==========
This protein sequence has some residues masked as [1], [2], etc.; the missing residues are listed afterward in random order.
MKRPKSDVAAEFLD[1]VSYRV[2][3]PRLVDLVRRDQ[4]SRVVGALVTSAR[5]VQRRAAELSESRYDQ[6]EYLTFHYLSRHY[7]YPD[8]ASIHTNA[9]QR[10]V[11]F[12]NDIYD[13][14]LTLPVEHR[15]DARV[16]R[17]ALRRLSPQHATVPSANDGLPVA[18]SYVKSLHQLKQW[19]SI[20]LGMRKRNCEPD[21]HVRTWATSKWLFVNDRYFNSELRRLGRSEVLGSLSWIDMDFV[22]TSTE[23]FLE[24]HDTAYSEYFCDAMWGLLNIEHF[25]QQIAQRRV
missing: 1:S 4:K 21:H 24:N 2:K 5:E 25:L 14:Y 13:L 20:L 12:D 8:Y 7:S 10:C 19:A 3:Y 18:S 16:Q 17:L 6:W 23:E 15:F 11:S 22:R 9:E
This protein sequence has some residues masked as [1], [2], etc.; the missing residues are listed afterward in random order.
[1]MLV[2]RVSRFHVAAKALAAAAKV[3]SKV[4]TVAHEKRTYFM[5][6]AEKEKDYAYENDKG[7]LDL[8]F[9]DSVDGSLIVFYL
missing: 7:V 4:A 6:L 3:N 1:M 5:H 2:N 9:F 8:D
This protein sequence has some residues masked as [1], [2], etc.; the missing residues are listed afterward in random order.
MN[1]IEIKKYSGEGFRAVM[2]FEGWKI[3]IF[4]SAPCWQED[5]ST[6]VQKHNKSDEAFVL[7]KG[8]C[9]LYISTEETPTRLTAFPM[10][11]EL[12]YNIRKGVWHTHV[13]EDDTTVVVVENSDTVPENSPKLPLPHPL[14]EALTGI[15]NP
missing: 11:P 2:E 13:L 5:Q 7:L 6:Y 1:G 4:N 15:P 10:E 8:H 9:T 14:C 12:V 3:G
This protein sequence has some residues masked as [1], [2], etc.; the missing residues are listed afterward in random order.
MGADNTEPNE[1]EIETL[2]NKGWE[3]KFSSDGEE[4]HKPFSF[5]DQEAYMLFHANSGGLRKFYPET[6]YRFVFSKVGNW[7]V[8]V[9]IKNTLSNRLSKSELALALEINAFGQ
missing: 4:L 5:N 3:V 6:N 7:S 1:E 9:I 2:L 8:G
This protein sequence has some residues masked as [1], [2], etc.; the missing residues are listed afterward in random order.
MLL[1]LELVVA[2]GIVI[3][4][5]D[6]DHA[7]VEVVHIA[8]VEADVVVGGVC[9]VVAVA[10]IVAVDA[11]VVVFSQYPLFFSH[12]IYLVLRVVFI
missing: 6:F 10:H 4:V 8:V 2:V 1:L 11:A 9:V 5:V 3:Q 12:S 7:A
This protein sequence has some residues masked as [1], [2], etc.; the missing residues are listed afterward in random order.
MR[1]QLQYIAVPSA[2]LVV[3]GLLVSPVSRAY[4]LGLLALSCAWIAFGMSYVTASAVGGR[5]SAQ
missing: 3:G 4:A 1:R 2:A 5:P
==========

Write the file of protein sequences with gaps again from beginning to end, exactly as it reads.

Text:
This protein sequence has some residues masked as [1], [2], etc.; the missing residues are listed afterward in random order.
MKRPKSDVAAEFLD[1]VSYRV[2][3]PRLVDLVRRDQ[4]SRVVGALVTSAR[5]VQRRAAELSESRYDQ[6]EYLTFHYLSRHY[7]YPD[8]ASIHTNA[9]QR[10]V[11]F[12]NDIYD[13][14]LTLPVEHR[15]DARV[16]R[17]ALRRLSPQHATVPSANDGLPVA[18]SYVKSLHQLKQW[19]SI[20]LGMRKRNCEPD[21]HVRTWATSKWLFVNDRYFNSELRRLGRSEVLGSLSWIDMDFV[22]TSTE[23]FLE[24]HDTAYSEYFCDAMWGLLNIEHF[25]QQIAQRRV
missing: 1:S 4:K 21:H 24:N 2:K 5:E 25:L 14:Y 13:L 20:L 12:D 8:Y 7:S 10:C 19:A 3:Y 18:S 16:Q 17:L 6:W 23:E 15:F 11:S 22:R 9:E
This protein sequence has some residues masked as [1], [2], etc.; the missing residues are listed afterward in random order.
[1]MLV[2]RVSRFHVAAKALAAAAKV[3]SKV[4]TVAHEKRTYFM[5][6]AEKEKDYAYENDKG[7]LDL[8]F[9]DSVDGSLIVFYL
missing: 7:V 4:A 6:L 3:N 1:M 5:H 2:N 9:F 8:D
This protein sequence has some residues masked as [1], [2], etc.; the missing residues are listed afterward in random order.
MN[1]IEIKKYSGEGFRAVM[2]FEGWKI[3]IF[4]SAPCWQED[5]ST[6]VQKHNKSDEAFVL[7]KG[8]C[9]LYISTEETPTRLTAFPM[10][11]EL[12]YNIRKGVWHTHV[13]EDDTTVVVVENSDTVPENSPKLPLPHPL[14]EALTGI[15]NP
missing: 11:P 2:E 13:L 5:Q 7:L 6:Y 1:G 4:N 15:P 10:E 8:H 9:T 14:C 12:V 3:G
This protein sequence has some residues masked as [1], [2], etc.; the missing residues are listed afterward in random order.
MGADNTEPNE[1]EIETL[2]NKGWE[3]KFSSDGEE[4]HKPFSF[5]DQEAYMLFHANSGGLRKFYPET[6]YRFVFSKVGNW[7]V[8]V[9]IKNTLSNRLSKSELALALEINAFGQ
missing: 4:L 5:N 3:V 6:N 7:S 1:E 9:I 2:L 8:G
This protein sequence has some residues masked as [1], [2], etc.; the missing residues are listed afterward in random order.
MLL[1]LELVVA[2]GIVI[3][4][5]D[6]DHA[7]VEVVHIA[8]VEADVVVGGVC[9]VVAVA[10]IVAVDA[11]VVVFSQYPLFFSH[12]IYLVLRVVFI
missing: 6:F 10:H 4:V 8:V 2:V 1:L 11:A 9:V 5:V 3:Q 12:S 7:A
This protein sequence has some residues masked as [1], [2], etc.; the missing residues are listed afterward in random order.
MR[1]QLQYIAVPSA[2]LVV[3]GLLVSPVSRAY[4]LGLLALSCAWIAFGMSYVTASAVGGR[5]SAQ
missing: 3:G 4:A 1:R 2:A 5:P